Steven J. Brams

Steven J. Brams is Professor of Politics at New York University. He is the author of Biblical Games: Game Theory and the Hebrew Bible and Game Theory and the Humanities: Bridging Two Worlds, both published by the MIT Press, and other books.

  • Divine Games

    Divine Games

    Game Theory and the Undecidability of a Superior Being

    Steven J. Brams

    A game-theoretical analysis of interactions between a human being and an omnipotent and omniscient godlike being highlights the inherent unknowability of the latter's superiority.

    In Divine Games, Steven Brams analyzes games that a human being might play with an omnipotent and omniscient godlike being. Drawing on game theory and his own theory of moves, Brams combines the analysis of thorny theological questions, suggested by Pascal's wager (which considers the rewards and penalties associated with belief or nonbelief in God) and Newcomb's problem (in which a godlike being has near omniscience) with the analysis of several stories from the Hebrew Bible. Almost all of these stories involve conflict between God or a surrogate and a human player; their representation as games raises fundamental questions about God's superiority.

    In some games God appears vulnerable (after Adam and Eve eat the forbidden fruit in defiance of His command), in other games his actions seem morally dubious (when He subjects Abraham and Job to extreme tests of their faith), and in still other games He has a propensity to hold grudges (in preventing Moses from entering the Promised Land and in undermining the kingship of Saul). If the behavior of  a superior being is indistinguishable from that of an ordinary human being, his existence would appear undecidable, or inherently unknowable. Consequently, Brams argues that keeping an open mind about the existence of a superior being is an appropriate theological stance.

    • Hardcover $35.00 £27.00
  • Game Theory and the Humanities

    Game Theory and the Humanities

    Bridging Two Worlds

    Steven J. Brams

    How game theory can offer insights into literary, historical, and philosophical texts ranging from Macbeth to Supreme Court decisions.

    Game theory models are ubiquitous in economics, common in political science, and increasingly used in psychology and sociology; in evolutionary biology, they offer compelling explanations for competition in nature. But game theory has been only sporadically applied to the humanities; indeed, we almost never associate mathematical calculations of strategic choice with the worlds of literature, history, and philosophy. And yet, as Steven Brams shows, game theory can illuminate the rational choices made by characters in texts ranging from the Bible to Joseph Heller's Catch-22 and can explicate strategic questions in law, history, and philosophy.

    Much of Brams's analysis is based on the theory of moves (TOM), which is grounded in game theory, and which he develops gradually and applies systematically throughout. TOM illuminates the dynamics of player choices, including their misperceptions, deceptions, and uses of different kinds of power.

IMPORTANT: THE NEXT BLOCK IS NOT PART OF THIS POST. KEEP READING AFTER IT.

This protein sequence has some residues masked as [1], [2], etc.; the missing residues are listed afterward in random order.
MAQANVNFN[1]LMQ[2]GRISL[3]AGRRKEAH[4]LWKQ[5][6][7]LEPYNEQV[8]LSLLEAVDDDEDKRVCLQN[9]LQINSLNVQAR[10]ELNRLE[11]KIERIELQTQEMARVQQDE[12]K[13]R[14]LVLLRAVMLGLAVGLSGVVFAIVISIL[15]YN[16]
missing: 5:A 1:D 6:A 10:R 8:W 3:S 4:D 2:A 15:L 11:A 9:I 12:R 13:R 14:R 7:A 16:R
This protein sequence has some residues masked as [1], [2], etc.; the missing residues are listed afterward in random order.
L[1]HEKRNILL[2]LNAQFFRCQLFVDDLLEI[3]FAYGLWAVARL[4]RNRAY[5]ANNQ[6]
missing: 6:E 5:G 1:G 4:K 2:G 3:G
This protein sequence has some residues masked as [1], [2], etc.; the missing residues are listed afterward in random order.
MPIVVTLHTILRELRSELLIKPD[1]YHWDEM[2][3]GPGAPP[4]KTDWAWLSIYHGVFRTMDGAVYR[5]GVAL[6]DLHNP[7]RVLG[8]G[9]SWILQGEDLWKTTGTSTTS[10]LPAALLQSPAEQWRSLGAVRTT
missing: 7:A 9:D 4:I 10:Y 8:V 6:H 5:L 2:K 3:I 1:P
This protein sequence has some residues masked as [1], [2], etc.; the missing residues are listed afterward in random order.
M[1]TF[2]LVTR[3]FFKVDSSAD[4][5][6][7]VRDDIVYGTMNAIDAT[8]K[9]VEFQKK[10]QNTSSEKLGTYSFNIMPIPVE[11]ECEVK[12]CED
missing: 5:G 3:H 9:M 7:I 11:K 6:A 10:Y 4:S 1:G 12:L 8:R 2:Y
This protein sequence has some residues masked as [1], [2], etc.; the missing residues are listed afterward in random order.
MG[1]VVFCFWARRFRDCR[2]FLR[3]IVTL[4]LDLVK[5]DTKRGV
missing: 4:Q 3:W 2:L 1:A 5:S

Brams examines such topics as the outcome and payoff matrix of Pascal's wager on the existence of God; the strategic games played by presidents and Supreme Court justices; and how information was slowly uncovered in the game played by Hamlet and Claudius. The reader gains not just new insights into the actions of certain literary and historical characters but also a larger strategic perspective on the choices that make us human.

    • Hardcover $19.75 £14.99
    • Paperback $25.00 £20.00
  • Biblical Games

    Biblical Games

    Game Theory and the Hebrew Bible

    Steven J. Brams

    BACK IN PRINT with a new preface and a new chapter

    In this unusual book, first published by The MIT Press in 1980 and now updated with a new chapter, Steven Brams applies the mathematical theory of games to the Hebrew Bible. Brams's thesis is that God and the human biblical characters acted rationally—that is, given their preferences and their knowledge of other players' preferences, they made strategy choices that led to the best attainable outcomes. Beginning with the Creation and focusing on those stories richest in conflict and intrigue, Brams uses elementary game-theoretic tools to elucidate the rational calculations of biblical players and to show precisely the manner in which they sought to achieve their goals. He relies almost exclusively on noncooperative theory, making use of both game tree and matrix forms of games. Brams uses his strategic analyses to build a detailed assessment of God's character and motivations, including the reasons for His frequently wrathful behavior. Brams's insights have application to biblical studies, the philosophy of religion, political theory, and game theory and methodology.In the new chapter, Brams surveys the literature of the past twenty years on political-strategic interpretations of the Hebrew Bible. He also extends the game-theoretic analysis, using the theory of moves, to study a counterfactual situation—what if Abraham had refused God's command to sacrifice Isaac?—and to examine the rationality of believing in a superior being.

    • Hardcover $50.00 £37.95
    • Paperback $30.00 £24.00